Anyway. The roundtable contained excellent information regarding various things when it comes to writing paranormal romance. Do I write paranormal romance? Not exactly, but I’ve been known to write some spooky shit that’s definitely under the umbrella of supernatural happenings.

I think if I had the patience to build a complete world full of systems, I’d be able to pull it off thanks to the information contained in the roundtable and the handout we were given to help build the world and characters who live in it.

Favorite Classes

Plotting to Market with Ines Johnson and Write to Market with Kyla Stone

Two classes teaching about how to work the market in your favor. Both courses teach you how to navigate the genre(s) you want to publish in and how to keep your passion for writing. I honestly wonder what would happen if these two authors got together in a room and wrote a series together. Pretty sure something would explode. You know, apocalyptic style.

Books their Brains will Love with Melanie Harlow

This goes along with all the things Heather Whitaker teaches in her writing courses as well. It’s all about how to trigger those brain responses by using specific words, like action words. How to tap into those feelings and make the reader pine over the book long after they’re done reading it.

Writing using brain science is why have so many people have fictional book characters as imaginary partners. Don’t try to live up to them folx, it’ll never happen.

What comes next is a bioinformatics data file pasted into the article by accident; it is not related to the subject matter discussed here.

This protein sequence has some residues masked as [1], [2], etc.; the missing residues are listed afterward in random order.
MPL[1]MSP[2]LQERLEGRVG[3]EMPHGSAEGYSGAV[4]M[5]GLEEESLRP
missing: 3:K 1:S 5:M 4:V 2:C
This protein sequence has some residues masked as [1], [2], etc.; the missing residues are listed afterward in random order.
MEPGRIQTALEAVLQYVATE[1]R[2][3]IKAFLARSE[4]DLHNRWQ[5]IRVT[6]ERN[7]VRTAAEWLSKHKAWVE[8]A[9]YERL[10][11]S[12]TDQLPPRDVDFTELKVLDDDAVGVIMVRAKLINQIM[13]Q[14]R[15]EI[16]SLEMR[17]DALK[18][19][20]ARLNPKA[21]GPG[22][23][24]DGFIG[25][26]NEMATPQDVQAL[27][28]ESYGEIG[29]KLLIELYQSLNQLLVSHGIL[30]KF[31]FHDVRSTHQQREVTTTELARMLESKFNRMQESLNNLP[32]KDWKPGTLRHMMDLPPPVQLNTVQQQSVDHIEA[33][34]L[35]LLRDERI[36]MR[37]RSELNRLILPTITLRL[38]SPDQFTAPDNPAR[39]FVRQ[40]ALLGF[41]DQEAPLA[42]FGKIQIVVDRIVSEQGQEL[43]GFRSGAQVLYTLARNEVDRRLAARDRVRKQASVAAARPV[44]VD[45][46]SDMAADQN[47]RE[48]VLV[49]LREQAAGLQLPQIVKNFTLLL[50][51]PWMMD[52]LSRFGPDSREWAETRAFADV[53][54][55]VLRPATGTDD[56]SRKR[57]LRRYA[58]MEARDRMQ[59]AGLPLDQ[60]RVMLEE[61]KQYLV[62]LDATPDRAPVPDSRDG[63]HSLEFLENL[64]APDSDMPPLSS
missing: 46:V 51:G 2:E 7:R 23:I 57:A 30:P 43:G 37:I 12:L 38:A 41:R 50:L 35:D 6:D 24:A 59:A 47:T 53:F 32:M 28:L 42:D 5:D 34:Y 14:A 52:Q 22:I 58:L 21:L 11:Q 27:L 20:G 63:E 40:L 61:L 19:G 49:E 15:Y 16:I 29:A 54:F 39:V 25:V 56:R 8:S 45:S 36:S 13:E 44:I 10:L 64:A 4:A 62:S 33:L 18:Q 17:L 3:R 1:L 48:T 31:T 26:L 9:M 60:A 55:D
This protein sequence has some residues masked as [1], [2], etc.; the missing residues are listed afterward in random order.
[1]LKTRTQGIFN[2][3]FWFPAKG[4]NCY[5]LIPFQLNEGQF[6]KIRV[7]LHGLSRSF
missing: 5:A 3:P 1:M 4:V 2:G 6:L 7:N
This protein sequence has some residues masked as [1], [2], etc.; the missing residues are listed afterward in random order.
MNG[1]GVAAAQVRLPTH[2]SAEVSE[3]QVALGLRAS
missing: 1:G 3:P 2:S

One of the best things about InkersCon has to be swag, right? Since we don’t go to the official live in person event, we get most of our swag with handouts. Presenters share their slides and sometimes more. Many of the pre-recorded videos and all of the featured event videos come with transcripts as well. They try to make it as accessible-friendly as possible.

Office Hours and Sponsors

Companies who like helping authors do their best even have Office Hours for InkersCon participants. I haven’t watched these videos yet either, but I’m sure the information is excellent. This year we had Kobo, Draft2Digital, and BookBub.

Sponsors are many and range between publishing, plotting, coaching, and more. Honestly, check out InkersCon and all they have to offer. You’ll find 99% of the things you didn’t know you needed to know and the community to help you do them.

Overall Thoughts

The crew that runs InkersCon is full of amazing people. I’m grateful they hold this event. The number of things you can learn, the networking, the community, it’s all right here at this event.

If you’re looking to become a full-time author, no matter the genre, check out InkersCon. You can still buy a membership for this year and have access to all the items that were recorded.

There are always roundtables that don’t get recorded for various reasons, and that’s okay. We didn’t record the Sex Ed 101 so that people would be comfortable coming and asking questions and speaking their thoughts without filtering.

However, there is so much information contained you may feel overwhelmed. Remember, one step at a time. And listening to all the ways to do a thing doesn’t mean you have to do them.

It’s a way to learn how others do all these various pieces and parts of authoring and marketing and designing so that you can create a system that works to get working and having a fun passionate time, too.

Did you join InkersCon this year? If so, share your favorite things in the comments or a link to your post on the event.